How to improve collaboration between developers and product owners

Technical teams sometimes have difficulties getting along, as the scope of work across a project can be so diverse. In any profession, if a team member doesn’t understand the value of what their colleague brings to the group, this can cause conflict, so close and frequent communication is key.

Research from Harvard Business Review supports this philosophy, with high-performing teams reaching out to each other ten times per day, compared to an average of six. This shows how regular check-ins strengthen bonds within the group, which subsequently reduces errors and disagreements as everyone has a clear idea about each person’s role in the team.

Promoting a strategy of regular communication is particularly important for the dynamic between product owners and developers working on technical projects, such as building websites. A product owner is tasked with maximizing the value of the offering produced by the development team. This means ensuring the needs of all stakeholders are met, and even involves intervening in the development phase to tailor the product to its target audience.


Being a product owner is a big responsibility, with the success or failure of a project often hinging on how well this person manages the process. However, friction with developers can sometimes occur, largely when developers believe that the red tape and bureaucracy that product owners enforce impacts their ability to get important coding work done.

Product owners must take the time to communicate with developers and help them understand that they are not there to hinder, but to help them. Forging this bond between both teams holds the key to success.

Allow developers to do what they do best

Sometimes developers want more freedom, and feel like too much time is spent in meetings and not enough on programming. In this sense, having a product owner can feel like the bulk of a developer’s day is spent talking instead of working.

In reality, these meetings are the product owner’s way of shielding the developer from external pressures. Lots of different teams -- be it marketing, sales, audit or investors -- have their own vision for the project. That’s where the product owner comes in and works with all these stakeholders to meet their requirements.

If left to their own devices without the product owner’s protection, developers would get pulled in a hundred different directions, making it impossible for them to do their job. It is through meetings and catch-ups that the product owner can explain stakeholder ideas to developers, preventing a deluge of phone calls and emails taking up all their time. This gives developers more time to complete vital coding tasks.

It is important that product owners and business leaders do a good job of communicating this dynamic to development teams, as this will lead to more harmonious relationships in the long run.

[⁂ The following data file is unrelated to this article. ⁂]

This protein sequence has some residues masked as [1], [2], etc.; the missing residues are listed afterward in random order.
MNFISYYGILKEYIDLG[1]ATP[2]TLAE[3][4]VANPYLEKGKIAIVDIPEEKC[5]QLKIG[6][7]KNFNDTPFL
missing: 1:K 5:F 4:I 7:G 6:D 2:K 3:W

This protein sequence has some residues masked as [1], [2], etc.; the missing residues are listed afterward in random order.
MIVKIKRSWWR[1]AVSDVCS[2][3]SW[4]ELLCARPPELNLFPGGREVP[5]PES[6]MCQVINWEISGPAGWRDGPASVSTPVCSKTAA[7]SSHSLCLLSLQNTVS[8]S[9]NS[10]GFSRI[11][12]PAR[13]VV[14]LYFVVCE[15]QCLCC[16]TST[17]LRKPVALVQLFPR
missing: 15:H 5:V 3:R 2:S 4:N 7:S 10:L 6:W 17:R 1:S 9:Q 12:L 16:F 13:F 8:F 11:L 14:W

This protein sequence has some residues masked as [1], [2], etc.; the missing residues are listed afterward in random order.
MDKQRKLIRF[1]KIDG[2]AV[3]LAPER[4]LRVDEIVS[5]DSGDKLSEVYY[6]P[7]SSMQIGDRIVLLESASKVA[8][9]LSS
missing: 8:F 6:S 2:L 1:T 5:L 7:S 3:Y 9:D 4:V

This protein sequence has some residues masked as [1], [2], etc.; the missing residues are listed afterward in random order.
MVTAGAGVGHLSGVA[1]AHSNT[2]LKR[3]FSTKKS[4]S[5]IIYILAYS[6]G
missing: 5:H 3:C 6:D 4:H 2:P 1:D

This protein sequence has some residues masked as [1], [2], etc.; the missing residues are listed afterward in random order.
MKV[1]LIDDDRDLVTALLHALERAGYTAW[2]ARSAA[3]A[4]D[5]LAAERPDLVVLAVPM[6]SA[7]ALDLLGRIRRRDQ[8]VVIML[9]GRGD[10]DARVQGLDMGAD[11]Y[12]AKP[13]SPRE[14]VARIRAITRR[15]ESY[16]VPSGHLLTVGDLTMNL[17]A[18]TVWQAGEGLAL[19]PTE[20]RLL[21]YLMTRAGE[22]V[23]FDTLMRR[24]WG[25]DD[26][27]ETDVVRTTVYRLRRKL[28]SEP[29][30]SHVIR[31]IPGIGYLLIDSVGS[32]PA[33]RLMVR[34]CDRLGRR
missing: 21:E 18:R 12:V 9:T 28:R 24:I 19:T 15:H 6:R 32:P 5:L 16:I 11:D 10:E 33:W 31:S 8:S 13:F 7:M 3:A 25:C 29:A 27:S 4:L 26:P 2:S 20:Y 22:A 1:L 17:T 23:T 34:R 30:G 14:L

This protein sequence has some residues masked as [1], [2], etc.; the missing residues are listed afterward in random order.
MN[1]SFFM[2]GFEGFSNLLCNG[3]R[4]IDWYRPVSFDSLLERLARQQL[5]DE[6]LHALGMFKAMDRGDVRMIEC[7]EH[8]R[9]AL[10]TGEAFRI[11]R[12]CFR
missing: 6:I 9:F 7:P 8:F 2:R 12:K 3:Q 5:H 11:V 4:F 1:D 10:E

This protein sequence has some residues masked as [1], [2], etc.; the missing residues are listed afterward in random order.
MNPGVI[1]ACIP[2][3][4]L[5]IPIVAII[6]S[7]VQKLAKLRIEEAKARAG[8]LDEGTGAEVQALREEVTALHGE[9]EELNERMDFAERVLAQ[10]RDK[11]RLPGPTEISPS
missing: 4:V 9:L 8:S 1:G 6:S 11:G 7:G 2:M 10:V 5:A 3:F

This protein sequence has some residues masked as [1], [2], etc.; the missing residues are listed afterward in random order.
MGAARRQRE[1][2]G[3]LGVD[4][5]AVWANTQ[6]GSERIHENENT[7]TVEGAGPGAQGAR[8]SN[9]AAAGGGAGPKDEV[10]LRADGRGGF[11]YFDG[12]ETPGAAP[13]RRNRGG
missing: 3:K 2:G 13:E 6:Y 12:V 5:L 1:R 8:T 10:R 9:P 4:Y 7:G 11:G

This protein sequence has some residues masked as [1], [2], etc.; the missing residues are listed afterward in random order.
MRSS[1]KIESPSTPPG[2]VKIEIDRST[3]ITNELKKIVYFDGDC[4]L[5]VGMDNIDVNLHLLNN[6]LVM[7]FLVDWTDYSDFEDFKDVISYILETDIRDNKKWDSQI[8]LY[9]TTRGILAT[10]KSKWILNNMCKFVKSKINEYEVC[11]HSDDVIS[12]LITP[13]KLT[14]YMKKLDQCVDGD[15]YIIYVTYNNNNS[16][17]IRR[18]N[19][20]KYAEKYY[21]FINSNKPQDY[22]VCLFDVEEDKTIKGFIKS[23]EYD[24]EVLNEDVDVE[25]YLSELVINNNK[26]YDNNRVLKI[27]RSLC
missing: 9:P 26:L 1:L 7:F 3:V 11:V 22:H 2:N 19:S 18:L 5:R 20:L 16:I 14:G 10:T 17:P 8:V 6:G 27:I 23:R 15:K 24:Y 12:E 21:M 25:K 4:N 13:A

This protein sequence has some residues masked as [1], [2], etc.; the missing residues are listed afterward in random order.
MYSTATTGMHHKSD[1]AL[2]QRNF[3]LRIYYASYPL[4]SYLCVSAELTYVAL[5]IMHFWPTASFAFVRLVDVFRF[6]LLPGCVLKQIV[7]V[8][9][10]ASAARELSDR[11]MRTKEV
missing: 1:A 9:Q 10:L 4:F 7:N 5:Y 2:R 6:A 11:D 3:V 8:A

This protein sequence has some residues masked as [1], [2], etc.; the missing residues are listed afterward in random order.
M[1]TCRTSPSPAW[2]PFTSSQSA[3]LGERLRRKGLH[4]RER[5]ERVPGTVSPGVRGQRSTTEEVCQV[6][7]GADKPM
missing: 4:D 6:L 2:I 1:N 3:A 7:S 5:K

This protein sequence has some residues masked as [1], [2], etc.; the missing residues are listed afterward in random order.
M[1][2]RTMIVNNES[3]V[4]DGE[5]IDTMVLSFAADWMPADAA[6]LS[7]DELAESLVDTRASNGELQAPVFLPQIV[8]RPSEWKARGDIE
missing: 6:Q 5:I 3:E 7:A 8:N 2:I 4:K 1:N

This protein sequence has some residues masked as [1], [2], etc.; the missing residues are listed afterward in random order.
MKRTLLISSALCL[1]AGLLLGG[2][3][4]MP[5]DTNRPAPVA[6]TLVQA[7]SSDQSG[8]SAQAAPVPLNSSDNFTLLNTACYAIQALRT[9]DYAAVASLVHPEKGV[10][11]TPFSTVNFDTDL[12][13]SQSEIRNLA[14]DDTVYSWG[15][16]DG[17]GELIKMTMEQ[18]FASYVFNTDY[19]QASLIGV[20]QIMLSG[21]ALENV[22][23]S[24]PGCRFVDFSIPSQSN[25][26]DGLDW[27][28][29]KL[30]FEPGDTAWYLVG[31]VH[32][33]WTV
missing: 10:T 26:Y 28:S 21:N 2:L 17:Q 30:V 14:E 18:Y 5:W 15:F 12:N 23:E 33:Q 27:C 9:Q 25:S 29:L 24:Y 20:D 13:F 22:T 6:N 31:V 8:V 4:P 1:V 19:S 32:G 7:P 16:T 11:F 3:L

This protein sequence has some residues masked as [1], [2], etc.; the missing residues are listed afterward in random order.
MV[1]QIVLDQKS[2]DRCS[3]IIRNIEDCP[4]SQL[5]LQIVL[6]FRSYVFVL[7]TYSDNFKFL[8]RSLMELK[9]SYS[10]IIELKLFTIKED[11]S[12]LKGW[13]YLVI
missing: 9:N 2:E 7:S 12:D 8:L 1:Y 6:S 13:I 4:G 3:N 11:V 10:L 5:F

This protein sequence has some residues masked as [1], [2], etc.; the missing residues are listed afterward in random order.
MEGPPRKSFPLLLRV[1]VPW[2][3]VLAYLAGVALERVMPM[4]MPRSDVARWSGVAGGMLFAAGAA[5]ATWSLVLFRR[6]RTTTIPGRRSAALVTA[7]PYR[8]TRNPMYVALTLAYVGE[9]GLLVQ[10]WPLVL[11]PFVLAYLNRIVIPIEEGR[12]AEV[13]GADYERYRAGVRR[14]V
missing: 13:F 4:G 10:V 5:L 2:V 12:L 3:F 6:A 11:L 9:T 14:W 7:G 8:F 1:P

Working towards shared goals

It is important for the product owner to create a cohesive unit, where the collective belief is that all members are doing their best and contributing to the team’s success. When roles on a project have a high level of separation, developers may adopt a single-minded approach to working and forget that they are a part of a wider team.

The product owner must prevent this mentality from spreading throughout the group, as producing a consistent product will be impossible if no one is listening to each other. So, when a product owner encourages a developer to communicate with colleagues, this is a reminder that they are a part of a wider team.

Organizing these check-ins stops the group becoming disjointed and ensures everyone is pulling in the same direction. At a big organization, teams are constantly changing and roles are agile, so regular communication is also important for helping colleagues adjust to changes and understand new objectives.

Managing workflows

A good product owner should take time to understand the work that is taking place, so that they can make a developer’s job more comfortable. If they are knowledgeable and have a strong grasp of the developmental process, product owners can reject tasks they know will damage the flow of work, preventing developers from taking on jobs that don’t make sense.

Product owners are more tuned into company politics than developers and should be able to spot red flags that will disrupt the project’s progress, intervening so that these never even cross the developer’s desk. For this reason, it is crucial that product owners invest hours in learning procedural details, equipping them to take action if they spot a potential disturbance to the flow of work.

Ultimately, developers need to understand that the product owner is there to help and support them, so they should try to strengthen this relationship for the good of the team. However, respect must be earned, which is why product owners should educate themselves on the work that is taking place, enabling them to make the lives of the team simpler and keep the project running smoothly.

Photo Credit: Minerva Studio/Shutterstock

Dorota Szuszkiewicz is Product Owner at STX Next, and Michał Wiśniewski is Python Developer at STX Next. The company is the largest software house in Europe specializing in designing and creating digital solutions in the Python programming language. The company has been operating since 2005 and cooperates with over 500 people through eight offices in Poland.

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